The first quarter of the school year is coming to a close, and your child’s grades are taking a turn for the worse. It’s time to regroup and evaluate where this school year is headed if no changes are made. The status quo had you both feeling frustrated and anxious about the remaining months of the year. This isn’t the first time you’ve seen the grades tank. You’ve tried bribes, maybe even used some well thought out consequences, but nothing has made a significant, lasting difference. Something is just not going well, and before the rest of the year slips by, you want to pause, plan how you can help your child pick herself and her grades back up.
So where do you start? In my Calm and Connected philosophy, you start at the source, with your child. Now that your child has reached the preteen and teen years, they must be more personally invested, aware, and responsible for their own education.
Begin by planning a time to talk with your child about how you would like to help her turn her year around. As you approach your conversation, try your best to convey that you are curious about what is behind your child struggling with homework and that you want to partner with your child. Being disappointed and judgmental will likely shut your child down from communicating and not produce many positive changes.
Various causes can be contributing to your child’s difficult year. Here are some areas you may want to investigate:
Has there been a substantial change in the difficulty of work? Is she taking too many highly challenging courses?
Are social pressures intervening? Maybe she’s spending too much time socializing? Is she perhaps showing signs of depression?
Is she is having difficulties with her teachers? Perhaps there is a personality or teaching style conflict that needs to be addressed.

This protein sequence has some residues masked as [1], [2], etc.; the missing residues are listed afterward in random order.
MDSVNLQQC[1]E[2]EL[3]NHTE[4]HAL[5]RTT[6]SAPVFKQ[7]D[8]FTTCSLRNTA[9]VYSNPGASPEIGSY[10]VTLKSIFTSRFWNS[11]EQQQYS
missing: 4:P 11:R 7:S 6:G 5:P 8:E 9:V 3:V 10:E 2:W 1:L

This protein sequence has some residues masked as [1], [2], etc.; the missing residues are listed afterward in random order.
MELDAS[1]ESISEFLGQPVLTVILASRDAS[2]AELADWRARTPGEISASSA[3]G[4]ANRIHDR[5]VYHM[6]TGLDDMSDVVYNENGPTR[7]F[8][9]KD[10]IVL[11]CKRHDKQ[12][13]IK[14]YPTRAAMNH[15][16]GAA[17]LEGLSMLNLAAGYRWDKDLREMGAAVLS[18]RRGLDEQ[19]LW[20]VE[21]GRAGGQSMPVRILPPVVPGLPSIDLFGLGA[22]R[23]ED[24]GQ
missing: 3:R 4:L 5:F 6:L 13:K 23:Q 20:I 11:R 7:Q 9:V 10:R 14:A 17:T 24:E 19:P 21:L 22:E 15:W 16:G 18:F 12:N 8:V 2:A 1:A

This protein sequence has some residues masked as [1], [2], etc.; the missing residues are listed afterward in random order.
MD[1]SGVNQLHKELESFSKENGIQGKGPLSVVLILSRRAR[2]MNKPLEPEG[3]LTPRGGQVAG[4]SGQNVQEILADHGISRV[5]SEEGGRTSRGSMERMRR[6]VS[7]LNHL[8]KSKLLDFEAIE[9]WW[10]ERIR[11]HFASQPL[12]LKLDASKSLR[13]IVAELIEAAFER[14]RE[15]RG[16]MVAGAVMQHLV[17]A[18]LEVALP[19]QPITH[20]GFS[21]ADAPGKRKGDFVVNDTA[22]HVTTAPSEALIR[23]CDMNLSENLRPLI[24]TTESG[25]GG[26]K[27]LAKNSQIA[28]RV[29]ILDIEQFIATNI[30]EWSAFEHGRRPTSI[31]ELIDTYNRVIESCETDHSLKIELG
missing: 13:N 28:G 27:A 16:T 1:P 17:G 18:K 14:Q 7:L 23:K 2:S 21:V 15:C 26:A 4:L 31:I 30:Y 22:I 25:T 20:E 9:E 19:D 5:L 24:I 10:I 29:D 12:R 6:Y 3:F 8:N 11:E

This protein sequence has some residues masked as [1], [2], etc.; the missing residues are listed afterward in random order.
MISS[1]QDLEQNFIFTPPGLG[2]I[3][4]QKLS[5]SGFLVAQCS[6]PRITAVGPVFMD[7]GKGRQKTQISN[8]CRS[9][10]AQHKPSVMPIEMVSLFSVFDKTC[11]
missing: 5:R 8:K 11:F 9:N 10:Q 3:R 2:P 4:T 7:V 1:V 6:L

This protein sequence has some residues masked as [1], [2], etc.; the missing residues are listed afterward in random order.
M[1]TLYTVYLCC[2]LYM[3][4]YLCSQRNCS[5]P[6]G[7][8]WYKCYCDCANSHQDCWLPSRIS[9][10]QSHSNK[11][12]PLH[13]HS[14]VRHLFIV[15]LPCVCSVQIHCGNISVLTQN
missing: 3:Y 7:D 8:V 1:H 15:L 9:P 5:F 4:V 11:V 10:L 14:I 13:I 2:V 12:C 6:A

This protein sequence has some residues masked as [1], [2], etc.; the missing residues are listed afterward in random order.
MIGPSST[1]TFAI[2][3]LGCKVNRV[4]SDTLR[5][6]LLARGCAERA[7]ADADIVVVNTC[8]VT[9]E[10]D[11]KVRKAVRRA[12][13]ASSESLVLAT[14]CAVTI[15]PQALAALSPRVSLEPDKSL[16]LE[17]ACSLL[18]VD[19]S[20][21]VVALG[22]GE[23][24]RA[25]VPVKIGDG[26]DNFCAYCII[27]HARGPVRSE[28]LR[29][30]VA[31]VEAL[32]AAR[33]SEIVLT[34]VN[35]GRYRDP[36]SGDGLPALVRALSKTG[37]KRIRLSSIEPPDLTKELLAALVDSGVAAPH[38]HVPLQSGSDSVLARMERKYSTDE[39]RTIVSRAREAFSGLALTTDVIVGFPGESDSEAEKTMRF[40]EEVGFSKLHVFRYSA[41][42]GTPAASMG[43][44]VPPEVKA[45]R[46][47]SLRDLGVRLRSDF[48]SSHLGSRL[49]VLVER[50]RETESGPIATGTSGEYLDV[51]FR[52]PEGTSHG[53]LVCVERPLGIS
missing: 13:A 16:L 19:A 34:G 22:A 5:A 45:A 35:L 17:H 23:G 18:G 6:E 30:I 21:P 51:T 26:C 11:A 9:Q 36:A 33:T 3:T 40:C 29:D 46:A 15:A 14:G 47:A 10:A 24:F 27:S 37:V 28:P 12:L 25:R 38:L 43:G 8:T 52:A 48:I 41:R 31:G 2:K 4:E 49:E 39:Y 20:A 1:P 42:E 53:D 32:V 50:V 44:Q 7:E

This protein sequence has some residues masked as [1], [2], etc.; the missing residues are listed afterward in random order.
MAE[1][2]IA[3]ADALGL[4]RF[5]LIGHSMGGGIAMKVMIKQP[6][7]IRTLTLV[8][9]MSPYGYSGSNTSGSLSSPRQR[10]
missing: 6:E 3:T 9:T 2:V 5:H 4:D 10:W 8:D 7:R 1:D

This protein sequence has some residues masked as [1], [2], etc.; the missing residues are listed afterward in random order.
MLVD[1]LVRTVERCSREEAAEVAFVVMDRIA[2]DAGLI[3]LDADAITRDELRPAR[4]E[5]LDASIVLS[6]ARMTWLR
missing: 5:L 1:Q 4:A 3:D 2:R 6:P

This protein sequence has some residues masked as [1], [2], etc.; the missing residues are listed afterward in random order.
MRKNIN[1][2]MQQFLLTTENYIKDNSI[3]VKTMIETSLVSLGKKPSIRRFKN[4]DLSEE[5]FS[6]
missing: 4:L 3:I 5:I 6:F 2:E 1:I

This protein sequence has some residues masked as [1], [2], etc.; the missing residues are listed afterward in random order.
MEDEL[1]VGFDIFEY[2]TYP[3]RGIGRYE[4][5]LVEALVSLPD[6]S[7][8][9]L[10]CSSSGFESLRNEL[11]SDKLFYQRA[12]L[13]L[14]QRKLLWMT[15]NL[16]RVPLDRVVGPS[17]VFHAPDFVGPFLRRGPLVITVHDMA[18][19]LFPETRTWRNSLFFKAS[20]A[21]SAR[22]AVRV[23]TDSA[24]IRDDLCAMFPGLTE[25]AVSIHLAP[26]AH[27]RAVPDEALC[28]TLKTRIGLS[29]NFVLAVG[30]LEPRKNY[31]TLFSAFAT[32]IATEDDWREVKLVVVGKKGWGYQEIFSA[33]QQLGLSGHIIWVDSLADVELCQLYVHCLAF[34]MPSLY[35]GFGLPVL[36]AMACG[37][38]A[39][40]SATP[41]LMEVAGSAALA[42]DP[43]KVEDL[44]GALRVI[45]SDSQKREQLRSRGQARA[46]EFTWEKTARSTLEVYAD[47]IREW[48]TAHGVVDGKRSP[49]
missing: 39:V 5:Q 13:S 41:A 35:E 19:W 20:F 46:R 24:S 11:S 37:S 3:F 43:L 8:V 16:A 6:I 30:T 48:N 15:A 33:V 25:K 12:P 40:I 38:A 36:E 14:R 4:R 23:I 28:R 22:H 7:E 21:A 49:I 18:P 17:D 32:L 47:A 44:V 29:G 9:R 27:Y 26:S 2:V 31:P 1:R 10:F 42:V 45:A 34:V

Perhaps she has hit the wall, so to speak in terms of being able to manage the workload effectively. Many children first become diagnosed with ADHD or Executive Function deficits when they reach the middle years since their raw intelligence is no longer sufficient to help them compensate for other weaknesses.
For children already receiving special education services, is the plan in place providing sufficient support? Are their modifications and accommodations are being effectively implemented? Especially for children who are taught that it is respectful in school not to question a teacher, learning how to advocate when truly necessary and appropriate can be uncomfortable for some children.
Is your child having trouble advocating for herself?
Here are some tips that may help your child learn to advocate for herself:
Help her truly know herself better as a learner. Is she having trouble taking helpful notes in class? Would moving her seat help her concentrate better? Would some diagrams or other visual aids help? What else might help?
Help prepare to speak to her teacher. Perhaps you can role-play or review what she wants to request.
Encourage her to go to extra help to feel more comfortable speaking one on one with her teacher. This is often a great opportunity to have a quick conversation about her requests for support.
Remind her that teachers are people, too. They can’t read her mind and don’t always know her concerns or intentions. She can give them a chance to help her by speaking up.
PTS Coaching has Executive Function, ODD, and ADHD Workshops for Parents, Professional Development for Educators and Managing Homework Workshops to help build the skills needed to help your child succeed. Visit the workshop pages to learn more today!